Spain defends coronavirus response as case numbers overtake Britain

Spain defends coronavirus response as case numbers overtake Britain
Covid-19 testing in Spain. Photo: Ander Gillenea/AFP
The Spanish government defended its response to the coronavirus pandemic on August 10th, after official data showed the country had overtaken Britain to become the country with the highest total number of cases in western Europe.

Experts have been questioning the government's policies on the virus, according to a Reuters report, which prompted them to respond by saying: “Appropriate measures are being taken to control the pandemic. The data shows that we are being very active in tracking and detecting the virus.”

New health ministry data showed that there were 1,486 new infections in Spain just on August 10th alone, bringing the total to 322,980. This is compared with 311,641, the total number of cases in Britain, which previously held the title for most cases in western Europe.

Despite the higher numbers now in Spain, more than 46,000 have died of the virus in Britain, while the total number is 28,000 people in Spain.

The Spanish government also defended its position, saying that it had tested nearly 7.5 million people since the start of the pandemic, 400,000 of them in the past week alone.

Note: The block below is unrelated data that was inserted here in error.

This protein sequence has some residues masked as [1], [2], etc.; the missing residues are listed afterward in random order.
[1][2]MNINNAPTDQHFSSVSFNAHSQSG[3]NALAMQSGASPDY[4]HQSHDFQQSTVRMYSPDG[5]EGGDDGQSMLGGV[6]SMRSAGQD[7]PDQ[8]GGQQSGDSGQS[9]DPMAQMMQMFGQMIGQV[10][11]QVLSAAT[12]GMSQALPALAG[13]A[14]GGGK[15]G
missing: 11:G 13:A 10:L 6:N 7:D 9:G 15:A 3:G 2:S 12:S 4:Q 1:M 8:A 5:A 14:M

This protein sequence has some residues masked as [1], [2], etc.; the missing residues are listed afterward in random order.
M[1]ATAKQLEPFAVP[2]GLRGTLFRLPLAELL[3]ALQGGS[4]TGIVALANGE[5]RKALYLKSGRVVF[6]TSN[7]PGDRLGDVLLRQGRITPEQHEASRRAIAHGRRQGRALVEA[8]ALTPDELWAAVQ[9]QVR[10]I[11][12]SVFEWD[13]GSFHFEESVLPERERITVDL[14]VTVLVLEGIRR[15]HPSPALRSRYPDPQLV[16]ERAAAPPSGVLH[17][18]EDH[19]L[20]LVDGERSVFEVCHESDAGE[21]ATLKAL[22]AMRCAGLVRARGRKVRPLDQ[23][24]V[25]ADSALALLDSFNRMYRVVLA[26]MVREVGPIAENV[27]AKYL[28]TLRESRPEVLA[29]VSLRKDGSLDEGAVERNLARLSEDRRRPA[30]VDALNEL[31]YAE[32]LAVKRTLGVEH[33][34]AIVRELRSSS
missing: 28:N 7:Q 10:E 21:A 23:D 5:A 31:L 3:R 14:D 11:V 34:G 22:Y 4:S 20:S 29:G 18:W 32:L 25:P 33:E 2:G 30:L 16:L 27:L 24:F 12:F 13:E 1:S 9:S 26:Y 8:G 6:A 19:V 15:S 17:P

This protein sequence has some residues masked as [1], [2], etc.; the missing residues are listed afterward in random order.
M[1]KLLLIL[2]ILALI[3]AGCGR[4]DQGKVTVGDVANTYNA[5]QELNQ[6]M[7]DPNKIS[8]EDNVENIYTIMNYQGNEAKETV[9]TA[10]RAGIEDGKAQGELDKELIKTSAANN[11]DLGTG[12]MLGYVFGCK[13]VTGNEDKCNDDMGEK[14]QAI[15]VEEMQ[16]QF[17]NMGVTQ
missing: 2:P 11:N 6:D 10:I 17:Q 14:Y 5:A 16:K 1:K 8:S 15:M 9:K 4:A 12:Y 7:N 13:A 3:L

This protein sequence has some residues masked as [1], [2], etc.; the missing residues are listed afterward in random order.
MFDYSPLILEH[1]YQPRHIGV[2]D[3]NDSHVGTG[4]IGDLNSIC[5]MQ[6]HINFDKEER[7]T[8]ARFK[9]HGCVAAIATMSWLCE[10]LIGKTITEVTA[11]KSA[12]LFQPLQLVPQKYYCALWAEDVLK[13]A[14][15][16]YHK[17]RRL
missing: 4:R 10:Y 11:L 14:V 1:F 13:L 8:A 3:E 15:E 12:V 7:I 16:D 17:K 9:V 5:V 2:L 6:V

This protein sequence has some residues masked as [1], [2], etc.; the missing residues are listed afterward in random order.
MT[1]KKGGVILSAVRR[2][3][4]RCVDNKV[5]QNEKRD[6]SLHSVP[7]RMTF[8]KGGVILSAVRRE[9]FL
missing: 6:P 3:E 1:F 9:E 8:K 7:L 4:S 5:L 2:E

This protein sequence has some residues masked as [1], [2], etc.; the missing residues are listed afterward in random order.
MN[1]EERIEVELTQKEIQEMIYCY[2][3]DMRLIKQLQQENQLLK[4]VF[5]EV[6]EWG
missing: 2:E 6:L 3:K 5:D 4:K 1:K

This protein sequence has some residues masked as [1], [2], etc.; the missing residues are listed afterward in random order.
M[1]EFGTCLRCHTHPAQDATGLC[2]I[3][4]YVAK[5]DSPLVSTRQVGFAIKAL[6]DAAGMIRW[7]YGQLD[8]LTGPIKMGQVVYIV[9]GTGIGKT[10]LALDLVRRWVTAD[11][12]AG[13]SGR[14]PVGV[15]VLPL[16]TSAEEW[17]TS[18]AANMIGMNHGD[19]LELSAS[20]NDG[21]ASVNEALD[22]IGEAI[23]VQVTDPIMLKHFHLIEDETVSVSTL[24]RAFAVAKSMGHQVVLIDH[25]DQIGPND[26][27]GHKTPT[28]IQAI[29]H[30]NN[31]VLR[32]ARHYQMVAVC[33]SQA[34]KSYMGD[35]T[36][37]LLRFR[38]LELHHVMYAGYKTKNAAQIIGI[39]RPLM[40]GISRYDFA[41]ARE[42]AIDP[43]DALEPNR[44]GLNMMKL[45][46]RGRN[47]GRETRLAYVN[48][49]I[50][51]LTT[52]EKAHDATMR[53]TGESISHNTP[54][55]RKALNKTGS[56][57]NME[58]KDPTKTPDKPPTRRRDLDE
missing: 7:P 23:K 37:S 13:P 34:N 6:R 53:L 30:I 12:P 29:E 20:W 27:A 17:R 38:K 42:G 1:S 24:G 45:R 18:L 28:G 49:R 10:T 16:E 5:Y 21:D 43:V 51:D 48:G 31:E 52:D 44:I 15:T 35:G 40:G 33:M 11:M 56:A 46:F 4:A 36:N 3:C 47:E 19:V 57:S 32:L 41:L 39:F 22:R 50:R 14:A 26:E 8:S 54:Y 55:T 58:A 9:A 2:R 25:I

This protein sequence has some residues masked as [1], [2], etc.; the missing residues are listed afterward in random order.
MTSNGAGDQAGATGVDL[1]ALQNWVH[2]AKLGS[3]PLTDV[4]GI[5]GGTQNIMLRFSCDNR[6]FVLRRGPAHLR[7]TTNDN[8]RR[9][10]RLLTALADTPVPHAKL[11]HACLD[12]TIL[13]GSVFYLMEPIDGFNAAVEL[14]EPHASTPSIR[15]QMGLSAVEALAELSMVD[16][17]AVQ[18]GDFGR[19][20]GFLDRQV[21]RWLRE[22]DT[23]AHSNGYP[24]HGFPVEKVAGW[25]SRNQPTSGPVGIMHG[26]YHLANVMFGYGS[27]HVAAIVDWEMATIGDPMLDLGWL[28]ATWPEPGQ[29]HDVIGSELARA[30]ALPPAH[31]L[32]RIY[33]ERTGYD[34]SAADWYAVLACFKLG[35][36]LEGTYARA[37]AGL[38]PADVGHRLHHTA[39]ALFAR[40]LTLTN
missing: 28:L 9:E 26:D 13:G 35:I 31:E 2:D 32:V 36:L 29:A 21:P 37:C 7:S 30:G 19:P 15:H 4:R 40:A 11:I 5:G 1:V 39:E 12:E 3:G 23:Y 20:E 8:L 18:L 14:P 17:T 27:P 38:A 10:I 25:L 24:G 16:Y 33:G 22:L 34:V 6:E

In the first half of April, Spain was second only to the United States with regard to total number cases, but it managed to contain its soaring infection rate by imposing one of Europe's strictest lockdowns.

Since the state of alarm was lifted six weeks ago, however, the virus has made a resurgence, with average daily infections rising from 132 in June to nearly 1,500 in the first 10 days of August.

In a letter published in the journal The Lancet last week, a group of Spanish health experts called for an independent evaluation of the Spanish government's handling of the crisis and listed a series of errors.

One of these experts, Ildefonso Hernandez Aguado, a public health professor at Alicante's Miguel Hernandez University, said a lack of qualified tracing staff was allowing the virus to spread undetected.

“Some regions have not understood that this was the key in the months after the lockdown and in the long term,” he said to Reuters.

Aguado also said that Spain's highly social culture was partly to blame. “This is a country that doesn't understand holding a celebration, or taking a holiday if you're not going to share them,” he concluded.


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